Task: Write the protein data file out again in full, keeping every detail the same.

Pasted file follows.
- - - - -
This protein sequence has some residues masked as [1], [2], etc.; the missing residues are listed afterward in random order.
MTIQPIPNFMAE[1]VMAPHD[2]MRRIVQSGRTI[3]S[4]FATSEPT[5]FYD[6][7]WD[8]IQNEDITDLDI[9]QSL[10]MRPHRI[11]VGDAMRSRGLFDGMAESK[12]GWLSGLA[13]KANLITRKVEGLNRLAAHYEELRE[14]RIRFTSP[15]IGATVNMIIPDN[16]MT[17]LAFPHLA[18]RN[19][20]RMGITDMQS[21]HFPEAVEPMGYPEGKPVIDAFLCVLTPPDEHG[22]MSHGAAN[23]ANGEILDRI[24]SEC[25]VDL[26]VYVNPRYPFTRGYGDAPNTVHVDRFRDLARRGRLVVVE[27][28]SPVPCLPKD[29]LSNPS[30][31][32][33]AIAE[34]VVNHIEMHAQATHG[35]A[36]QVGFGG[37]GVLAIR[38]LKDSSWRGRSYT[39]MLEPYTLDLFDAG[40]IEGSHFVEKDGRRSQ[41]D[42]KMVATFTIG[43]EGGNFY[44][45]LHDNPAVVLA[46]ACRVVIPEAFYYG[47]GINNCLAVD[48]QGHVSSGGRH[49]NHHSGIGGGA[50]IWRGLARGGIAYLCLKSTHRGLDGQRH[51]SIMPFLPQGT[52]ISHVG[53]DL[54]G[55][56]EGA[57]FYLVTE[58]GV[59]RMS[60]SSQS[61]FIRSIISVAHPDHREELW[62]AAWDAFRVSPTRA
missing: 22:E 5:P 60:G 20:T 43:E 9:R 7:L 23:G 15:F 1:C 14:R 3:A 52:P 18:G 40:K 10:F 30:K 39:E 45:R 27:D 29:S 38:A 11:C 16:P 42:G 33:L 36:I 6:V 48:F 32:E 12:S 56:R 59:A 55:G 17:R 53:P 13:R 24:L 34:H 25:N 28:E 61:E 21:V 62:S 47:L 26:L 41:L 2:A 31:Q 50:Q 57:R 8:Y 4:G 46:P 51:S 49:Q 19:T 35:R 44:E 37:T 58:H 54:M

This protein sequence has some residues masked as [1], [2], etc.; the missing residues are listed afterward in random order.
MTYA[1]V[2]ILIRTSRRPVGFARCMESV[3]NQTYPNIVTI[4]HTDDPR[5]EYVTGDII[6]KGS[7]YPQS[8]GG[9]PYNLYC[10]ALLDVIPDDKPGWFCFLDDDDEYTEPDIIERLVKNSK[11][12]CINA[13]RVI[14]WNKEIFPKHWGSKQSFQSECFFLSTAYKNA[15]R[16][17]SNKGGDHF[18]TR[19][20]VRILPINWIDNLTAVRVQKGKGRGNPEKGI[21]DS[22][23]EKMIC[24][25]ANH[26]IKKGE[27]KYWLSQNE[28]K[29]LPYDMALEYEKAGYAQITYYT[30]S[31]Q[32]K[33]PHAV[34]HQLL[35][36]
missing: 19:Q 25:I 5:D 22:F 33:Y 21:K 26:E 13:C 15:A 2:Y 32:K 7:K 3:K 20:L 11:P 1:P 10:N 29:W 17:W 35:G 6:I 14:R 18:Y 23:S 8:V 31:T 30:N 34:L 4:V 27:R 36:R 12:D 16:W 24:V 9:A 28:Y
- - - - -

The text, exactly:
This protein sequence has some residues masked as [1], [2], etc.; the missing residues are listed afterward in random order.
MTIQPIPNFMAE[1]VMAPHD[2]MRRIVQSGRTI[3]S[4]FATSEPT[5]FYD[6][7]WD[8]IQNEDITDLDI[9]QSL[10]MRPHRI[11]VGDAMRSRGLFDGMAESK[12]GWLSGLA[13]KANLITRKVEGLNRLAAHYEELRE[14]RIRFTSP[15]IGATVNMIIPDN[16]MT[17]LAFPHLA[18]RN[19][20]RMGITDMQS[21]HFPEAVEPMGYPEGKPVIDAFLCVLTPPDEHG[22]MSHGAAN[23]ANGEILDRI[24]SEC[25]VDL[26]VYVNPRYPFTRGYGDAPNTVHVDRFRDLARRGRLVVVE[27][28]SPVPCLPKD[29]LSNPS[30][31][32][33]AIAE[34]VVNHIEMHAQATHG[35]A[36]QVGFGG[37]GVLAIR[38]LKDSSWRGRSYT[39]MLEPYTLDLFDAG[40]IEGSHFVEKDGRRSQ[41]D[42]KMVATFTIG[43]EGGNFY[44][45]LHDNPAVVLA[46]ACRVVIPEAFYYG[47]GINNCLAVD[48]QGHVSSGGRH[49]NHHSGIGGGA[50]IWRGLARGGIAYLCLKSTHRGLDGQRH[51]SIMPFLPQGT[52]ISHVG[53]DL[54]G[55][56]EGA[57]FYLVTE[58]GV[59]RMS[60]SSQS[61]FIRSIISVAHPDHREELW[62]AAWDAFRVSPTRA
missing: 22:E 5:P 60:G 20:T 43:E 9:R 7:L 23:G 15:F 1:C 14:R 3:A 52:P 18:G 40:K 10:F 30:K 39:E 45:R 27:D 29:S 38:A 11:C 16:P 42:G 33:L 36:I 6:V 48:F 32:E 12:S 56:R 59:A 55:G 17:R 53:P 13:R 24:L 34:H 25:N 28:E 61:E 21:V 62:S 47:L 26:L 41:L 2:A 31:Q 50:Q 57:R 8:Y 4:G 46:P 51:S 49:Q 19:T 35:R 44:E 37:T 58:H 54:M

This protein sequence has some residues masked as [1], [2], etc.; the missing residues are listed afterward in random order.
MTYA[1]V[2]ILIRTSRRPVGFARCMESV[3]NQTYPNIVTI[4]HTDDPR[5]EYVTGDII[6]KGS[7]YPQS[8]GG[9]PYNLYC[10]ALLDVIPDDKPGWFCFLDDDDEYTEPDIIERLVKNSK[11][12]CINA[13]RVI[14]WNKEIFPKHWGSKQSFQSECFFLSTAYKNA[15]R[16][17]SNKGGDHF[18]TR[19][20]VRILPINWIDNLTAVRVQKGKGRGNPEKGI[21]DS[22][23]EKMIC[24][25]ANH[26]IKKGE[27]KYWLSQNE[28]K[29]LPYDMALEYEKAGYAQITYYT[30]S[31]Q[32]K[33]PHAV[34]HQLL[35][36]
missing: 19:Q 25:I 5:D 22:F 33:Y 21:K 26:E 13:C 15:A 2:Y 32:K 7:K 3:K 20:L 11:P 1:P 10:N 29:W 17:W 35:G 6:I 14:R 18:Y 23:S 8:V 31:T 30:N 34:L 4:V 27:R 36:R 12:D 16:W 24:V 9:A 28:Y